Telco #3 not meant to be
CTALK - Cito Beltran (The Philippine Star) - June 1, 2016 - 12:00am

The book of Ecclesiastes teaches us that “For everything there is a season,” but sometimes certain things are not meant to be.

That was clearly the realization of San Miguel Vice Chairman and COO Ramon Ang when he decided to let go of a six-year dream for San Miguel Corp. to be the third telecommunications provider in the Philippines.

Six years is actually a record for RSA who has let go of other projects in much shorter time once he realizes that the numbers don’t make sense, the obstacles are far more annoying than the potential business profit or when the fun is gone and the investors won’t be happy.

I have known Ramon Ang even before he came into San Miguel and I know that he does business with no emotional attachments, he does not like complicated scenarios, he abhors conflict and legal confrontations and at the end of the day he would rather let go of what’s in hand, if what’s in hand is going nowhere. Even back then he would always tell me to learn to let go of things even at a loss and start fresh on something that has better potential, because you can earn back what you sacrificed if you reinvest in something profitable.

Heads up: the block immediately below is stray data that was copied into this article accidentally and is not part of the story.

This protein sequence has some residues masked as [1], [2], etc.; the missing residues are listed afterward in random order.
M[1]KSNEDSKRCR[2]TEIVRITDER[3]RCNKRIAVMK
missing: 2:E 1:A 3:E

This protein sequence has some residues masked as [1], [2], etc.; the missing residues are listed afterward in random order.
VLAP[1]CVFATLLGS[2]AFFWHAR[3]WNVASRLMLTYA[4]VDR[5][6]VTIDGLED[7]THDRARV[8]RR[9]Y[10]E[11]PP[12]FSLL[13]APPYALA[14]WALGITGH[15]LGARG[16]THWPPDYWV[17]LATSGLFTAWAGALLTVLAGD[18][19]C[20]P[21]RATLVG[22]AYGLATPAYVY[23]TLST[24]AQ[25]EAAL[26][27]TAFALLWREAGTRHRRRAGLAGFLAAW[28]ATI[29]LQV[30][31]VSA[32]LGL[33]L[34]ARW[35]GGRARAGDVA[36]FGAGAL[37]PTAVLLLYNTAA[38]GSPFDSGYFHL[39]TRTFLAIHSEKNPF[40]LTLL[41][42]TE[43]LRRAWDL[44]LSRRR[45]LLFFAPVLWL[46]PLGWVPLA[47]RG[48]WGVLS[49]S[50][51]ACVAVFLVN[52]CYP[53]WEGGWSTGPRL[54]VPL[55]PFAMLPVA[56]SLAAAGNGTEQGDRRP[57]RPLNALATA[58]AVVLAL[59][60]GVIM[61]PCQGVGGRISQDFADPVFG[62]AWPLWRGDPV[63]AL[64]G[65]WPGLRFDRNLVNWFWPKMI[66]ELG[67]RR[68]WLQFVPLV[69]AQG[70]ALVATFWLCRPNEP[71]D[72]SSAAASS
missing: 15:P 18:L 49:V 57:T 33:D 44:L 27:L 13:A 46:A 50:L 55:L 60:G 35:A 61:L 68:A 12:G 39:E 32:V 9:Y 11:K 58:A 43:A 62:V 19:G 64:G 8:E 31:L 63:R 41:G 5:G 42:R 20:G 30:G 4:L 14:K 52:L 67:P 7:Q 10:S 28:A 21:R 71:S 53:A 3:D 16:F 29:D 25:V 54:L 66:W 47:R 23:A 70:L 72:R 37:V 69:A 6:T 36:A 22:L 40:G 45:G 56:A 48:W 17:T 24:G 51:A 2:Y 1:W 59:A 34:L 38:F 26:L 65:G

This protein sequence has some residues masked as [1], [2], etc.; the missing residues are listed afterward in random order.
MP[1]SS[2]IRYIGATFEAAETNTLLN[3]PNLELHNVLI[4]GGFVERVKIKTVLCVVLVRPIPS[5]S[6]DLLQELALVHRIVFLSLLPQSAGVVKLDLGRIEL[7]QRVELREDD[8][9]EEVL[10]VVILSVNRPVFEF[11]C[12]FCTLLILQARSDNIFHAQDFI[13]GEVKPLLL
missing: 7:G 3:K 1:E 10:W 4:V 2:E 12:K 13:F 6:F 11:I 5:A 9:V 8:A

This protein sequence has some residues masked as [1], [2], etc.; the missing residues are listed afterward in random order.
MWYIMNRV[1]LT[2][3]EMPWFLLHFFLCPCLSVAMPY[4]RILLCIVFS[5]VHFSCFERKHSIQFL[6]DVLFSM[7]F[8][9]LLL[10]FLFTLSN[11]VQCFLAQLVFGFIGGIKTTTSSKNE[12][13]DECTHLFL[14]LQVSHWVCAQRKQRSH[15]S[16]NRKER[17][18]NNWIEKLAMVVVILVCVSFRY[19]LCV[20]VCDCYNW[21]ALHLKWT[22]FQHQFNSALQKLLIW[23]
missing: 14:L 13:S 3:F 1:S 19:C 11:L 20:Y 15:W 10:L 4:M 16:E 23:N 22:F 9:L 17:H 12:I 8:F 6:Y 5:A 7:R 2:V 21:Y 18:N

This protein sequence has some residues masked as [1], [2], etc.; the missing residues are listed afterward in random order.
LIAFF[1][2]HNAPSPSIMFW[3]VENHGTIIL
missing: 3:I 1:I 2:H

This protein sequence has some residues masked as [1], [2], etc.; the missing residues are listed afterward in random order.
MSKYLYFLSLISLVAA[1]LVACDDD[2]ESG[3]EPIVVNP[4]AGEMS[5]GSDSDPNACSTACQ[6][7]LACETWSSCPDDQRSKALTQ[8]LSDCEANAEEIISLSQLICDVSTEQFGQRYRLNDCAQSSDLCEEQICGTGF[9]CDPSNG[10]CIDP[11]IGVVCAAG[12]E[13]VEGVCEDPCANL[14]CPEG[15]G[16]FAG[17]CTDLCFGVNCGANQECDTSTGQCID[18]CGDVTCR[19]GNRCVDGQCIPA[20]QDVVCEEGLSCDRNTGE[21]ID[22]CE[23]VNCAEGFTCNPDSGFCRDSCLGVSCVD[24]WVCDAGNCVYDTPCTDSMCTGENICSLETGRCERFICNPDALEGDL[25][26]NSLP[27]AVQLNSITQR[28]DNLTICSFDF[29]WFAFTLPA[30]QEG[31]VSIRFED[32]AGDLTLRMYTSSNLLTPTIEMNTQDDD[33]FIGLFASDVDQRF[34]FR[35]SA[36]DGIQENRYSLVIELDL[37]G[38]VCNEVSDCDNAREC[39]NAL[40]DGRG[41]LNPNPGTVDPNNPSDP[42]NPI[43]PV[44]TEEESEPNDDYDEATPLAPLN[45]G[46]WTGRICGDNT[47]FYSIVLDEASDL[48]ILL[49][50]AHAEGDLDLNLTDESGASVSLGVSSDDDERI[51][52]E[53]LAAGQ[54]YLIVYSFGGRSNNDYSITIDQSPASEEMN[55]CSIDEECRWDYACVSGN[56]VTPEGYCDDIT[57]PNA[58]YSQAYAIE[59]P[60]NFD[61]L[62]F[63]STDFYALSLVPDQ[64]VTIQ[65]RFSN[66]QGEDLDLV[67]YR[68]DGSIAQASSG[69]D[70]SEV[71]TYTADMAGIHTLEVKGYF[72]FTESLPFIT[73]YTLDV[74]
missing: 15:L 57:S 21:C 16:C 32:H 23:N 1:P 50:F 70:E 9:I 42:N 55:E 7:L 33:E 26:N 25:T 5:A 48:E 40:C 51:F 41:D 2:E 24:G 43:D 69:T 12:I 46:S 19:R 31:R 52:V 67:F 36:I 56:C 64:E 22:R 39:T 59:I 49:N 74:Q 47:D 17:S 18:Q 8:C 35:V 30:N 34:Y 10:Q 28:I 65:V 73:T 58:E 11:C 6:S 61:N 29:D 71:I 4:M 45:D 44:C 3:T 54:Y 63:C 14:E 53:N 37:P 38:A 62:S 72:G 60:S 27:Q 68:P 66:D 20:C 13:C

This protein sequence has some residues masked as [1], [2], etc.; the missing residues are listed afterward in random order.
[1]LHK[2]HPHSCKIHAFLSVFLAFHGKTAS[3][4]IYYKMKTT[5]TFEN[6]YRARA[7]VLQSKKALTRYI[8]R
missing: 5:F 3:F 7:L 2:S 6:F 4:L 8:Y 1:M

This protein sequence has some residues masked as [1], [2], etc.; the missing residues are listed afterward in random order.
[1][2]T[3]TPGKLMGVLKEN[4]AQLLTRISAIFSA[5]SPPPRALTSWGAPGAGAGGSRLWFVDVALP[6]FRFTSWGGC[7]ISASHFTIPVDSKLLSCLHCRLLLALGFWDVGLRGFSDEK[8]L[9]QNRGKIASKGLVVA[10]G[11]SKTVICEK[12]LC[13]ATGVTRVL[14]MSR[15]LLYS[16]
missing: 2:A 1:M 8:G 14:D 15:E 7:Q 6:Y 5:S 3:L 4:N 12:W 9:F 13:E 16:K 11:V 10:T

When Ambassador Danding Cojuangco and RSA thought of putting up an airline (All Asia Airlines) back in the 90s, everyone thought it was such a great idea that they immediately had investors for the project. But after four years of studying every imaginable business model and route combinations, it became clear that the project would make very little profit and would take forever to build up. Ramon Ang immediately shut down the project and reassigned everybody to other projects. Yes there was a bit of investment involved but Ramon Ang’s philosophy was better lose a little at the start than lose everything in the end.